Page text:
otherwise, is consented to for non-commercial purposes, provided that the original copyright notice and this notice are included and the publisher and source are clearly acknowledged."

jim submits:

Gabriel Gorodetsky, Grand Delusion: Stalin and the German Invasion of
New Haven: Yale University Press, 1999. xvi + 408 pp. Maps, photos,
endnotes, bibliography, index. $40.00 (cloth), ISBN 0-300-07792-0; $18.95
(paper), ISBN 0-300-08459-5.

Reviewed by Kenneth Slepyan, Transylvania University.

Published by H-Russia (June, 2003),

Icebreaker or Titanic? Stalin's Foreign Policy, 1939-1941

In the summer of 1995, while doing research in Moscow, I lived with an
elderly Russian intelligent couple. Aleksandr Mikhailovich, an aviation
engineer, was widely read in Russian literature and history, and seemed
quite interested in my own research on the Soviet Union in World War II. In
the midst of one of our many conversations, he surprised me with the
assertion that Stalin was, of course, responsible for the rise of Adolf
Hitler, and in addition, that Hitler attacked the Soviet Union to prevent a
Soviet offensive against Germany. When pressed for evidence he pointed to
Viktor Suvorov's book Ledokol' (Icebreaker), which claimed that Stalin was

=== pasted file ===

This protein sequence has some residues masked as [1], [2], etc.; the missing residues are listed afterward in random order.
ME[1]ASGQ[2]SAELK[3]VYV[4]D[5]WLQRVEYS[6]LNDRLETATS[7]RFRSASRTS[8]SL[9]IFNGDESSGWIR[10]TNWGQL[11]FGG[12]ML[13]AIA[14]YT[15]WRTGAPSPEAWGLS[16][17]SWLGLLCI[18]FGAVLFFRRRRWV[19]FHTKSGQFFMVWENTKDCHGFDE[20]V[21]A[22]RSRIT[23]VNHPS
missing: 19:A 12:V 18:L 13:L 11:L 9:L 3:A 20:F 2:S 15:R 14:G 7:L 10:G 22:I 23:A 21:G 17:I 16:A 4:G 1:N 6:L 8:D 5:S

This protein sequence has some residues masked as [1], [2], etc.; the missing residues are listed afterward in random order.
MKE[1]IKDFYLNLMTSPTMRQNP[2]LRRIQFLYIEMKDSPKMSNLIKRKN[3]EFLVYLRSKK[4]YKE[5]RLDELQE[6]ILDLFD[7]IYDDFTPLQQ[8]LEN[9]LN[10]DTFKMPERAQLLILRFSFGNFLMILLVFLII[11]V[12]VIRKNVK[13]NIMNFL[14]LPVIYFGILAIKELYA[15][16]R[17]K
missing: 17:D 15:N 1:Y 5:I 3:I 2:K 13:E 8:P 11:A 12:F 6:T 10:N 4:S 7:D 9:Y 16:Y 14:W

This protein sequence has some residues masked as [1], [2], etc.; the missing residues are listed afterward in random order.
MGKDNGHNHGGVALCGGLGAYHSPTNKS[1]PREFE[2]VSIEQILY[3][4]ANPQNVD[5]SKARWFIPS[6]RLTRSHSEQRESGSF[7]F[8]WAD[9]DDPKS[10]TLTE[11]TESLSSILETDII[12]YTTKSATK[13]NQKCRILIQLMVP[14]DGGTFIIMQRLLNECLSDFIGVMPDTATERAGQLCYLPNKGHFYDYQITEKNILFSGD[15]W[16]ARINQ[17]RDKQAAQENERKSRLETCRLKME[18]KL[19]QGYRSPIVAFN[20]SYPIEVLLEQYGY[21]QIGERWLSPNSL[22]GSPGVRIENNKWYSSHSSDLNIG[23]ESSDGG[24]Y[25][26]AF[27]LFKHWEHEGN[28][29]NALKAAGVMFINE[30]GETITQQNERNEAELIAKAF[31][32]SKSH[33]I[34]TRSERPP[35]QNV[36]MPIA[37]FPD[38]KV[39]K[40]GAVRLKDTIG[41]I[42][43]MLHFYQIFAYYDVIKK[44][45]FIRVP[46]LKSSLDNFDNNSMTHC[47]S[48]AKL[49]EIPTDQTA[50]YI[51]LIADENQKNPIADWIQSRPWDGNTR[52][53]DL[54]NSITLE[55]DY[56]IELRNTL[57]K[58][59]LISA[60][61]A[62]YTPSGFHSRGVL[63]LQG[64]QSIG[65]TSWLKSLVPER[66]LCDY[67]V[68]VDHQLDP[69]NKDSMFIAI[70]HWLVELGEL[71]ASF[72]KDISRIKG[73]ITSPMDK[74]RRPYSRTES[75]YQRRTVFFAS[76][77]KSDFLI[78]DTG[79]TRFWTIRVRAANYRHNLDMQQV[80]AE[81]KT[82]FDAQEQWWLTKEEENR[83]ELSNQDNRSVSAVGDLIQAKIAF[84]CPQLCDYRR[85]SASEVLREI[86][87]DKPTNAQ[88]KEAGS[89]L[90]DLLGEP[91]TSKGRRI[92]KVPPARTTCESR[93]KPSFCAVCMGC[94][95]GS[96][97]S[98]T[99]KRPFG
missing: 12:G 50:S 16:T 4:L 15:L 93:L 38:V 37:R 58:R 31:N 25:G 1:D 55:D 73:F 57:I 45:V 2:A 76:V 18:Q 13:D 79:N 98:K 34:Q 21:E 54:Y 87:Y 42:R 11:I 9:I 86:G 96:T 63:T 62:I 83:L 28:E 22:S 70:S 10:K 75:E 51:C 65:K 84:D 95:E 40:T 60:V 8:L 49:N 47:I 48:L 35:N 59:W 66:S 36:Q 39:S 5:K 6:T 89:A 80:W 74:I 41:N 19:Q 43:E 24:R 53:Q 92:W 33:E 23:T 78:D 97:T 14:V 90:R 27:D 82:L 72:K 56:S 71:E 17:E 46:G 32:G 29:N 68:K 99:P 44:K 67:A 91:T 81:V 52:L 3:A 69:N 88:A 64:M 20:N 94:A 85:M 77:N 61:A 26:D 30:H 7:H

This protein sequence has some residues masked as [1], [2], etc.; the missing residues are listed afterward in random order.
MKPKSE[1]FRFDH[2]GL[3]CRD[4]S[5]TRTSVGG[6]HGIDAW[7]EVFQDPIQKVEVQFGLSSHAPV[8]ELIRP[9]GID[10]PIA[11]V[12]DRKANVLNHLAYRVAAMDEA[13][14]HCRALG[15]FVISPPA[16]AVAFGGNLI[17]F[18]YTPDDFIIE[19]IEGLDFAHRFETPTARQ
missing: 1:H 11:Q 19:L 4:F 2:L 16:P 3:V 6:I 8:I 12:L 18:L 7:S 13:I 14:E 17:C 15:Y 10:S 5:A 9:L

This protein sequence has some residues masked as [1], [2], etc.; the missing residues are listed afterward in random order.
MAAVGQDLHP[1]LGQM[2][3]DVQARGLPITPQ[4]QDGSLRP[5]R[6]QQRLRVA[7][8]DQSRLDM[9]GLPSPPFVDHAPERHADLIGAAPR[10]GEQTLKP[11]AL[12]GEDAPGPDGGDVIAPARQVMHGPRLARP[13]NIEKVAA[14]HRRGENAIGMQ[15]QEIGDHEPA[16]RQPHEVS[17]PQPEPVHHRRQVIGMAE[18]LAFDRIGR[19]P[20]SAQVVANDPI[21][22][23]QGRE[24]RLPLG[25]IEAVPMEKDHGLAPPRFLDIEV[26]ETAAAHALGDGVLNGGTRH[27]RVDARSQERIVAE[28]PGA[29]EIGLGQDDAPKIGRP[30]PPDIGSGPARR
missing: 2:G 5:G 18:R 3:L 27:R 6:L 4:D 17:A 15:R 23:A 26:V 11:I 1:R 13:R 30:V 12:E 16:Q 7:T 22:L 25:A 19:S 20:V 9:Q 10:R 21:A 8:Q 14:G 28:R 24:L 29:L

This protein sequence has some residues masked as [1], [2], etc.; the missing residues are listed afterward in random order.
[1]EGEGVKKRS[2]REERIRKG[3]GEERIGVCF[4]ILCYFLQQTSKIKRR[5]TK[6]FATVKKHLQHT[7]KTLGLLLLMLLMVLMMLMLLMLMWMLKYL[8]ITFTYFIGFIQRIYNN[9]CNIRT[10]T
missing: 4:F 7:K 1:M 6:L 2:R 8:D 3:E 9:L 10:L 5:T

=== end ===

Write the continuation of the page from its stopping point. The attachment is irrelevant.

planning on attacking Hitler but that the Nazi leader surprised him with a
pre-emptive strike.

jim submits ""Socratic Apology:

A Wonderful, Horrible Life of Hans-Georg Gadamer"

Richard Wolin, Bookforum

reviewing Hans-Georg Gadamer: A Biography by Jean Grondin, trasnlateed by Joel Weinsheimer, New Haven, CT: Yale Univ. Press, 480 pages. 

The philosopher Hans-Georg Gadamer was a modern Methuselah. He was born on February 11, 1900, and died on March 13, 2002. During his lifetime he witnessed two world wars, Hitler's seizure of power, the collapse of communism, and the reunification of Germany. In one of his final interviews, published in the German daily Die Welt, he even commented on the events of 9/11. Although Gadamer officially retired from the University of Heidelberg in 1968, this proved to be the beginning of a momentous second career. Thereafter, he was a frequent lecturer at North American universities, bringing the tidings of "hermeneutics" — the art of textual interpretation — to a new generation of students who felt alienated from indigenous American intellectual traditions.